ALBANY, N.Y. (NEWS10) – Nearly $126 million in funding, will be awarded to advance school safety under the Students, Teachers, and Officers Preventing School Violence Act of 2018 (the STOP School Violence Act) said the Department of Justice. Grants provided will help to ensure a positive school climate by helping students and teachers recognize, respond quickly to, and help prevent acts of violence.
The grants, awarded by the Office of Justice Programs (OJP) Bureau of Justice Assistance (BJA) and the department’s Office of Community Oriented Policing Services (COPS Office), will help institute safety measures in and around primary and secondary schools in support of school violence prevention.
The 78 BJA annual awards, totaling almost $74 million, are intended to support training and education for school personnel and students on preventing violence against others and themselves, including anti-bullying training and specialized training for school officials to respond to mental health crises. Funds also help develop and implement multidisciplinary threat assessment or intervention teams and design technology solutions such as anonymous reporting systems, hotlines, and websites.
The COPS School Violence Prevention Program (SVPP) provides up to 75% of the funding for school safety measures. The 153 SVPP awards, totaling almost $52 million, are used for training for local law enforcement officers in the prevention of student violence and other measures that provide a significant improvement in security.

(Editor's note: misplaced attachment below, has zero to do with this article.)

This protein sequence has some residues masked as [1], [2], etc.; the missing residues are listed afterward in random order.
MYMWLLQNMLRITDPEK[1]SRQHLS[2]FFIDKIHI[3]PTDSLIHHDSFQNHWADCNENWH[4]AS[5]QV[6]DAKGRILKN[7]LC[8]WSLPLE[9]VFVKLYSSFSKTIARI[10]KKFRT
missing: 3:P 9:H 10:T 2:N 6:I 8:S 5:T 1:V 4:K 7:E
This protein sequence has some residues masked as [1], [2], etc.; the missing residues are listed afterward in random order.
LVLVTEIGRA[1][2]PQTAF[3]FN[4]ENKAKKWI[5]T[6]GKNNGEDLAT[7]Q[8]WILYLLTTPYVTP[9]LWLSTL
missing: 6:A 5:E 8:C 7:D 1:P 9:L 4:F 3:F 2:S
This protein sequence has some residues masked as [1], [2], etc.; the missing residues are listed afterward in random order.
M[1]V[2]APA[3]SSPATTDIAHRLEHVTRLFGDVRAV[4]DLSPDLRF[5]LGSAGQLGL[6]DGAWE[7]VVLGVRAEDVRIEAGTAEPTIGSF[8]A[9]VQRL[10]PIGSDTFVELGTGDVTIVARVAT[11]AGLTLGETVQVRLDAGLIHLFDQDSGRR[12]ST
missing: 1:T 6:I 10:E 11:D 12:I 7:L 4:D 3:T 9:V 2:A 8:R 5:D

OJP has the authority to provide awards directly to states, units of local government, Indian Tribes, and public agencies (such as school districts and law enforcement agencies) to improve security at schools and on school grounds through evidence-based school safety programs. The department provides federal leadership, grants, training, technical assistance, and other resources to improve the nation’s capacity to prevent and reduce crime, advance racial equity in the administration of justice, assist victims and enhance the rule of law.
“School should be a haven for growth and development, not a source of anxiety and fear — and by no means should it ever be the scene of a crime,” said Principal Deputy Assistant Attorney General Amy L. Solomon of OJP. “These investments will help communities address school violence, create better school climates and set up early detection teams to prevent tragedies in our places of learning.”